Jan Carson is a writer and community arts facilitator based in Belfast. Her first novel, Malcolm Orange Disappears was published by Liberties Press in 2014 to critical acclaim, followed by a short story collection, Children’s Children in 2016, and a flash fiction anthology, Postcard Stories (2017): every day in 2015 Jan Carson wrote a short story on the back of a postcard and mailed it to a friend. Each of these tiny stories was inspired by an event, an overheard conversation, a piece of art or just a fleeting glance of something worth thinking about further. The success of this collection lead to Jan Carson becoming the Irish Writers Centre’s first Roaming Writer-In-Residence, 2018, working with aspirant authors who also created ‘postcard stories’.
Published in journals such as Storm Cellar, Banshee, Harper’s Bazaar and The Honest Ulsterman, Jan Carson received an Arts Council NI Artist’s Career Enhancement Bursary in 2014. She was longlisted for the Sean O’Faolain short story prize in 2015 and won the Harper’s Bazaar short story competition in 2016. In 2014/15, she collaborated with local songwriter Hannah McPhillimy to produce an EP of songs based on her first novel. Hannah and Jan performed this material at music and literary festivals throughout Europe.
EUPL Year 2019 | Winning Book
THE FIRE STARTERS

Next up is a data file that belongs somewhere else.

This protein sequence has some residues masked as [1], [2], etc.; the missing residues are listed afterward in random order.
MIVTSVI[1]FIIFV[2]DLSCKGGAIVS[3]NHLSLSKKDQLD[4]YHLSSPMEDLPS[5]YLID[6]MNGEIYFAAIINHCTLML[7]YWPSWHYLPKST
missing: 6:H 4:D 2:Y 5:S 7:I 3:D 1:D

The core story of this novel is that of two fathers living in Belfast during a summer of deep discontent and social unrest. Against a background of riots and arson, not to mention the huge bonfires of the Orange marches around the Twelfth of July commemorations, Jonathan and Sammy face a crisis. For Jonathan, the moment has come which could transform his life from one of melancholic withdrawal from society to one which embraces opportunities to connect with the people around him. Jonathan is the sole-parent of a new born baby and the question he has to struggle with is whether to permit the love and pleasure he experiences with the child to obstruct the fact that his daughter has attributes inherited from her mother, a Siren. For Sammy, the crisis concerns his full-grown son, who has all the characteristics of the murderous qualities Sammy himself exhibited in his own youth, with none of the redeeming traits that have led Sammy to search for a way to contain his own violent impulses. Sammy is convinced that his son is the ringleader behind the arson campaign. Should he act on this? Report his own son to the police? Their paths crossing in a doctor’s surgery, Sammy and Jonathan take something from their encounters to move each towards a decisive resolution.